How do we remember persons, objects, events? Memory seems so personal, but, at the same time, it is shaped by collective experience and public representations. Newspapers, television, and even celebrations and festivities mark for us not only who we are, but also who we were and how we lived.
Cultural Memory and the Construction of Identity brings together scholars of folklore, literature, history, and communication to explore the dynamics of cultural memory in a variety of contexts. The authors show how memory is shaped and how it operates in uniting society and creating images that attain the value of truth even if they deviate from fact. They point to the relationship between this memory and our notion of "culture."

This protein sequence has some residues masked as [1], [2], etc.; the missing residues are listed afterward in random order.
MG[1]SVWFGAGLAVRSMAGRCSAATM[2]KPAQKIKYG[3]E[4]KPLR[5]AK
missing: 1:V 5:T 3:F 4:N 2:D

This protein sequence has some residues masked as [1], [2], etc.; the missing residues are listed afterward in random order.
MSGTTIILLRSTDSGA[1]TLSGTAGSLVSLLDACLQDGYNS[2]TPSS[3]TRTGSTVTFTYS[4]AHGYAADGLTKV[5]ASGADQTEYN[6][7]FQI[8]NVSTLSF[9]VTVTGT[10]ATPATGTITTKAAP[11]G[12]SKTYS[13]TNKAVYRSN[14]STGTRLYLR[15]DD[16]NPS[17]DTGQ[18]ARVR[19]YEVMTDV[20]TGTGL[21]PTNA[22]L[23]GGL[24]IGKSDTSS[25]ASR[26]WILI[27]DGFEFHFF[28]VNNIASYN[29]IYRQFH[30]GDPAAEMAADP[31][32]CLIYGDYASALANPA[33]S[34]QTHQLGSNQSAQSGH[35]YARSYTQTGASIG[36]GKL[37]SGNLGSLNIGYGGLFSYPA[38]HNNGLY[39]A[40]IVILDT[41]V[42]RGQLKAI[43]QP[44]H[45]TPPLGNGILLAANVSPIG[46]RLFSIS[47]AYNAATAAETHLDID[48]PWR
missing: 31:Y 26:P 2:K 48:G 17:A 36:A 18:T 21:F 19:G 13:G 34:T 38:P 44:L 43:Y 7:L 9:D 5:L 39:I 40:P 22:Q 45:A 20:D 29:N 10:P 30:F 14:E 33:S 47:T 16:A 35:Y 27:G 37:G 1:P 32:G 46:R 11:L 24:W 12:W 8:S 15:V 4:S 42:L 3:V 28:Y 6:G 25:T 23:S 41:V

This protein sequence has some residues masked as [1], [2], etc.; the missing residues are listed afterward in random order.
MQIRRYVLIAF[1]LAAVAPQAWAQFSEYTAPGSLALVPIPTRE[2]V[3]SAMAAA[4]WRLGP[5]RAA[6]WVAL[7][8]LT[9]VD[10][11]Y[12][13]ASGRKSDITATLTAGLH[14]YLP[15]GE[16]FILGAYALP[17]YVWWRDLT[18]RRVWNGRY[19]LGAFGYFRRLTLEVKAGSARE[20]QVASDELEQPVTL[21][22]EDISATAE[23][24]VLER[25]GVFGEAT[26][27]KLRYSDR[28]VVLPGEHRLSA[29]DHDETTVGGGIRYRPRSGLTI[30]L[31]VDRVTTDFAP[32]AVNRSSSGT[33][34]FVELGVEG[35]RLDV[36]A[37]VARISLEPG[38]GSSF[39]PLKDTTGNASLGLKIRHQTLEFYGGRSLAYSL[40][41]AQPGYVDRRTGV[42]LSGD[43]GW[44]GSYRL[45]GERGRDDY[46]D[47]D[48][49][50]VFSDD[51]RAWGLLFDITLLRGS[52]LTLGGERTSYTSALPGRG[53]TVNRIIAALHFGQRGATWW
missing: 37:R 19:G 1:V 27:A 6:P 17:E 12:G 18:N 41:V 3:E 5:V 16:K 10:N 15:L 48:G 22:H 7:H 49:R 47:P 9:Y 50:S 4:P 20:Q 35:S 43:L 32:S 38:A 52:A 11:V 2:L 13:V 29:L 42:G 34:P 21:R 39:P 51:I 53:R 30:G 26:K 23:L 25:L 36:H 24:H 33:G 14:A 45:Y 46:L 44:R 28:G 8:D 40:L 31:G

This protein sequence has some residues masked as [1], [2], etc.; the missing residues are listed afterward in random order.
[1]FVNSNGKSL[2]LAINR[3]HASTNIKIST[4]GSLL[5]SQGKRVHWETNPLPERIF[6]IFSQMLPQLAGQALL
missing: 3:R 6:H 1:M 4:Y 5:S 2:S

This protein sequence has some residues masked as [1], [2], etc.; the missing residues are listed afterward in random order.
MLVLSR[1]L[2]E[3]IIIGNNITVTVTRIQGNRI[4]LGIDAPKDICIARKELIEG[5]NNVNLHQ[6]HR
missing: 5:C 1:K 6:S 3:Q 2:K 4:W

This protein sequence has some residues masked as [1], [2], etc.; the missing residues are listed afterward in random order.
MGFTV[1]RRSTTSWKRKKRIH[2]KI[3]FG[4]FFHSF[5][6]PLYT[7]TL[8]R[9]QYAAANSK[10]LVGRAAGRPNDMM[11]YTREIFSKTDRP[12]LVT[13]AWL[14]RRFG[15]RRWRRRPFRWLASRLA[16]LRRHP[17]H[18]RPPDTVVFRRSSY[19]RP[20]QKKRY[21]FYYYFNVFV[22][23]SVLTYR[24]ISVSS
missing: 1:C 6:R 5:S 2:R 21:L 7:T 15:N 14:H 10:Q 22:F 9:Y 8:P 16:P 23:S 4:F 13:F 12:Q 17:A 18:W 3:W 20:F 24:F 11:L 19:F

They also discuss this cultural memory on the level of everyday life. Building on research in the field, their contributions clearly show that cultural memory has become the creative invention of the past in service of both the present and an imagined future.